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Living Creatively with Fibro | Not All Flare-ups are the Same

Not all Flare-ups are the Same

Today I am going to talk about Fibromyalgia Flare-Ups and in particular, my flare-ups as I am going through one. Whenever I look at official medical websites they often talk about flare-ups as if a flare-up is exactly the same for everyone. When I read these websites one thing always stands out to me, they don’t look to have been written by someone who actually has Fibro because not all Flare-ups are the same.

Where to find useful Fibromyalgia Information

I am not alone in blogging about Fibromyalgia there are many other people who do this as well. In fact, you may have spotted in the sidebar that I am a member of both The Fibro Bloggers Directory and Chronic Illness Bloggers Network. The first as the name suggests is based on people with Fibromyalgia whereas the Bloggers Network covers a wide range of Chronic Health Conditions of which Fibromyalgia is just one.

I and the majority of other bloggers are not doctors and we are certainly not here to help diagnose people but what we can do is offer support, lend an experienced ear and suggest non-medical or alternative remedies that have worked for us in the hope they may help you too.

Living Creatively with Fibro | Medication

I have been looking at my fellow bloggers’ sites to see what they say about flare-ups. The following comes from Brandi at Being Fibro Mom:

For me, having a flare means elevated or heightened:

I sometimes also experience heightened anxiety or bouts of depression. How long do flares last? Again, the length of flares vary from person to person. Fibromyalgia flares can last a few hours, a few days, or a few weeks. I’ve had flares last as long as three months and recently experienced an anxiety attack that lasted days. What causes a flare? There are many triggers for a flare. Triggers could be:

  • stress
  • something you’ve eaten
  • the weather

There are other triggers for flares, but these are the most common ones. What treatments are there for flares? There isn’t one treatment for a flare. A flare is an elevation of symptoms, so the treatment depends on what is flaring. Treatment can be:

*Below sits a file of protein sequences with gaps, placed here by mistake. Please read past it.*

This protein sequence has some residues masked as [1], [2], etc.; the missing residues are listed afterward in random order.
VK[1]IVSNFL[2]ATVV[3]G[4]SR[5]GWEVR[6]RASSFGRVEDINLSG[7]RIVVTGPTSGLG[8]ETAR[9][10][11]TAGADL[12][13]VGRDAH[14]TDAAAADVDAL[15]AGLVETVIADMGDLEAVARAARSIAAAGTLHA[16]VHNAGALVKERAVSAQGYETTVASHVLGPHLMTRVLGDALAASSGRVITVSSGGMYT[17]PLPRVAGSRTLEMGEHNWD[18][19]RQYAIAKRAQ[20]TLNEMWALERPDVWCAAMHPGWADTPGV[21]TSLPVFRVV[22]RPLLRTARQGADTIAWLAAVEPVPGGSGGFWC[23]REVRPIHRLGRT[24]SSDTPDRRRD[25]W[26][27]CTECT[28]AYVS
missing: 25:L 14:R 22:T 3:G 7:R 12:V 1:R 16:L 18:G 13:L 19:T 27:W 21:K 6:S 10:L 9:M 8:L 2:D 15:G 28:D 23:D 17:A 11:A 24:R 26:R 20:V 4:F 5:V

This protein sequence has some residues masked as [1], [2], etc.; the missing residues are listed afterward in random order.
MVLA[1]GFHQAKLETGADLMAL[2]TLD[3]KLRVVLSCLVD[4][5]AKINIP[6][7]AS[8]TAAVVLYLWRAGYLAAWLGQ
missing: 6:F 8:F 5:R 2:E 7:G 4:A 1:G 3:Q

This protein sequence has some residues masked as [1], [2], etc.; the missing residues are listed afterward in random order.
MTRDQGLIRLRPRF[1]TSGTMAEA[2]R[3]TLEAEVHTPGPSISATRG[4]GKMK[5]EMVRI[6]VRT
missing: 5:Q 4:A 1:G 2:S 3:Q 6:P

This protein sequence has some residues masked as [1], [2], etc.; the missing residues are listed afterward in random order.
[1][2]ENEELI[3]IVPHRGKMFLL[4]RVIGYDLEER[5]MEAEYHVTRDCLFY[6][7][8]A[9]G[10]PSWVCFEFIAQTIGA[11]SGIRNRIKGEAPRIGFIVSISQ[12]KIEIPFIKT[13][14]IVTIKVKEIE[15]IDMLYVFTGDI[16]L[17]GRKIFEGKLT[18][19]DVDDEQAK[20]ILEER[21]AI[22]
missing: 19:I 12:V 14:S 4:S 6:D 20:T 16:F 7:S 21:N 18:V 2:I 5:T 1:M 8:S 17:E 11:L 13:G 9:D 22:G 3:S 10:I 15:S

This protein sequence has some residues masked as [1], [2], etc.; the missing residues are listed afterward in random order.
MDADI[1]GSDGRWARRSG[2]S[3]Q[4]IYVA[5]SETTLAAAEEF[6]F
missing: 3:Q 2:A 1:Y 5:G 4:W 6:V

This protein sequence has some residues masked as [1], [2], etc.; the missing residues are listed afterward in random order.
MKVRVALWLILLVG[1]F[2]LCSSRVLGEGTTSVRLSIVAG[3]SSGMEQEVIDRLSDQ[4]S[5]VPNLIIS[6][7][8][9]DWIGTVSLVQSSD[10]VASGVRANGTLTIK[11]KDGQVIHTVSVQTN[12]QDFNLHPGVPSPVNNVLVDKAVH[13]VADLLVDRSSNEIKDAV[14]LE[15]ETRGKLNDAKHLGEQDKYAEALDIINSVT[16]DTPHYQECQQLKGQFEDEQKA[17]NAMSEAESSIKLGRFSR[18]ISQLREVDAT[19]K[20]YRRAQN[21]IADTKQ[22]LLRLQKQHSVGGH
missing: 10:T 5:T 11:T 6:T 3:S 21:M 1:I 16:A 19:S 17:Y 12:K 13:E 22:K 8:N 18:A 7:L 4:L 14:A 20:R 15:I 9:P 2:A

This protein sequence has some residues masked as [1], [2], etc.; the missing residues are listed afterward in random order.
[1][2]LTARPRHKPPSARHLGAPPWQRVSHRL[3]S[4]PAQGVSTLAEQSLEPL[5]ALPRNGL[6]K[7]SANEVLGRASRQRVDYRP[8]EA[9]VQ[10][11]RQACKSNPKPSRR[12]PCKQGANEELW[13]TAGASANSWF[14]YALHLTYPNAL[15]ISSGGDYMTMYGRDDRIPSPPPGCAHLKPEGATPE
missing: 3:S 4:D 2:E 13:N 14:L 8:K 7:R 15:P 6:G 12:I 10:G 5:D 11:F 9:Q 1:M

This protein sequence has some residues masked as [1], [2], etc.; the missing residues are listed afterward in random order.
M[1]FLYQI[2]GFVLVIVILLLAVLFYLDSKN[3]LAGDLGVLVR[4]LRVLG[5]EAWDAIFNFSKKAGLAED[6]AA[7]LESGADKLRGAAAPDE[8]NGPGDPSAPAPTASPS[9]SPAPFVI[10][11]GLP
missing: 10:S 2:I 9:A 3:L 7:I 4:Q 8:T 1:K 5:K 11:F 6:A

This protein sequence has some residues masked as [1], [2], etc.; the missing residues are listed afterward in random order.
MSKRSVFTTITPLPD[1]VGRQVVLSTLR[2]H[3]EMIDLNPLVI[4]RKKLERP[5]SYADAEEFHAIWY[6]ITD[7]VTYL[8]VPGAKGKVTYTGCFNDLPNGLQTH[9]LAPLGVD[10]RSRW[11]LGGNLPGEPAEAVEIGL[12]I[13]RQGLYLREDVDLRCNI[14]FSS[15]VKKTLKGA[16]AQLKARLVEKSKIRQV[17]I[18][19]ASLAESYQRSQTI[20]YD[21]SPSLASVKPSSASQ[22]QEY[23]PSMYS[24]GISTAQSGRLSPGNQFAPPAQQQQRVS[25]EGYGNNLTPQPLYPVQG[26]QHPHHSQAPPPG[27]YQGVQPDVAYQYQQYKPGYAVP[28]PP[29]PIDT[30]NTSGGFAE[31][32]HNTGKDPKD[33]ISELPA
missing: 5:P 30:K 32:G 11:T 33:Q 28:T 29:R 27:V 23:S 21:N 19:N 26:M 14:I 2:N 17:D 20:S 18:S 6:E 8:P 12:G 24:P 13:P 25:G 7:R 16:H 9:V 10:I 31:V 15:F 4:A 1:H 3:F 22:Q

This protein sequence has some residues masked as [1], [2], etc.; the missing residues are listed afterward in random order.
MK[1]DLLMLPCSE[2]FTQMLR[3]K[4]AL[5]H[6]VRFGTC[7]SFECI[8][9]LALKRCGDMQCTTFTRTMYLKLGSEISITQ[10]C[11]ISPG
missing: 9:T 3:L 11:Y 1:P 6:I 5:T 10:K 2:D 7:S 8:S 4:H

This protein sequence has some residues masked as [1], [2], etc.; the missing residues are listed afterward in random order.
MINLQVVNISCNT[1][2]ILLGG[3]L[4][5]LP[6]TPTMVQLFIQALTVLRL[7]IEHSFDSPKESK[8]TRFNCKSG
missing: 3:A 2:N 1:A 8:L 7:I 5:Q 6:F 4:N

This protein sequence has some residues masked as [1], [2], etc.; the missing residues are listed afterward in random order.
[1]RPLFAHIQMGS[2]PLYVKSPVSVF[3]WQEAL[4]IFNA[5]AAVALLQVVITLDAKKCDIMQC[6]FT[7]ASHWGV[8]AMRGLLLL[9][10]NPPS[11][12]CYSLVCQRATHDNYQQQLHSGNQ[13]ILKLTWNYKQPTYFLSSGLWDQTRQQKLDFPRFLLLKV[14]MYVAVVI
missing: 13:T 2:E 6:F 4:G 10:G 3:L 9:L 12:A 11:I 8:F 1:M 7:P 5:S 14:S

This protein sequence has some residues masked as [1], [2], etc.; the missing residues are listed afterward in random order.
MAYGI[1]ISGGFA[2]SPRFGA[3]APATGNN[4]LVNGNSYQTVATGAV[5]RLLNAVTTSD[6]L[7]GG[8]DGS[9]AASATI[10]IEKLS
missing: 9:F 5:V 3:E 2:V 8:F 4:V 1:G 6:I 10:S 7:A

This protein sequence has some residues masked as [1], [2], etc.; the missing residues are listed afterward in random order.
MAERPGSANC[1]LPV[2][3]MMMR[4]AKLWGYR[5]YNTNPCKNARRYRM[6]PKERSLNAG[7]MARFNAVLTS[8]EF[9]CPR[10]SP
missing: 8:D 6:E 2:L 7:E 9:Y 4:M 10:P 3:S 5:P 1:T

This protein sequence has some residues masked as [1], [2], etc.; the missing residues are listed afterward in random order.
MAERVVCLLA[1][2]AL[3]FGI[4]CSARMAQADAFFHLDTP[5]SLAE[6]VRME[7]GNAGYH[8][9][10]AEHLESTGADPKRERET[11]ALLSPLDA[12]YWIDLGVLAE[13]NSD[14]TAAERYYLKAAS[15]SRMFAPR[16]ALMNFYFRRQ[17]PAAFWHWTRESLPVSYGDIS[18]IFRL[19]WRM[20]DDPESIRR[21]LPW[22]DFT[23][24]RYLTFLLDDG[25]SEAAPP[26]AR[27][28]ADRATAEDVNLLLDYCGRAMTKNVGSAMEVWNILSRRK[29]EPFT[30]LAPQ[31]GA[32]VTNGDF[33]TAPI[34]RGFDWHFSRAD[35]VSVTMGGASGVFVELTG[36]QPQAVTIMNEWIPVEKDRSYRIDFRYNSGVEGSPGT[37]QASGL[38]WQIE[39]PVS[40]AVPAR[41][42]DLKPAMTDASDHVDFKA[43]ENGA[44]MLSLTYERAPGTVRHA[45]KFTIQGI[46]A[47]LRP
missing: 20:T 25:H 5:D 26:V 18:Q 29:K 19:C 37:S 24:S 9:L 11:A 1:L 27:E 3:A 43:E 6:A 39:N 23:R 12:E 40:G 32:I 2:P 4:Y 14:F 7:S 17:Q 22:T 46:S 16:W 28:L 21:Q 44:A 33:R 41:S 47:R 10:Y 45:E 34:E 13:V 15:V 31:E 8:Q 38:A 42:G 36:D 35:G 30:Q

Brandi Clevinger, Being Fibro Mum

Hannah at My Fibro a New Beginning writes about starting her blog after a bad Flare of her Fibromyalgia symptoms. I think this is something that most of us can relate to. Let’s face it I’m sure I am not the first Fibro blogger who has found that the majority of people they know have never heard of the condition. A flare-up is a time when we are at our most vulnerable and it makes sense that we want the people around us to have an understanding of what we are experiencing because let’s face it nobody can SEE what is wrong.

Not all Flare-Ups are the Same

I have had about four main flare-ups in the last twelve months that have needed me to take time off work and most of them have been no more than a week long. They do seem to all start in the same way with a sensation on my skin. The only way I can describe this is it feels like I am having a nettle rubbed all over me. It is both stingy and excruciatingly distracting and annoying. What happens next varies but it always includes an increase in the variety and level of pain in my body as well as a complete takeover by exhaustion.

I am at the moment in a very scary flareup cycle. I began with a Flare-Up that may have been caused by changes in the temperature or possible some quite low-level stress. This caused me to have two-part days and then a Friday off sick. I was starting to recover and get back to my standard levels when a cold/virus began on a Sunday evening. I struggled into work on the Monday and Tuesday then could no longer manage for the rest of the week.

Having a nosey around other people’s journeys I can see I am not alone finding that a “simple cold” is very far from simple when you have a Chronic Health Condition.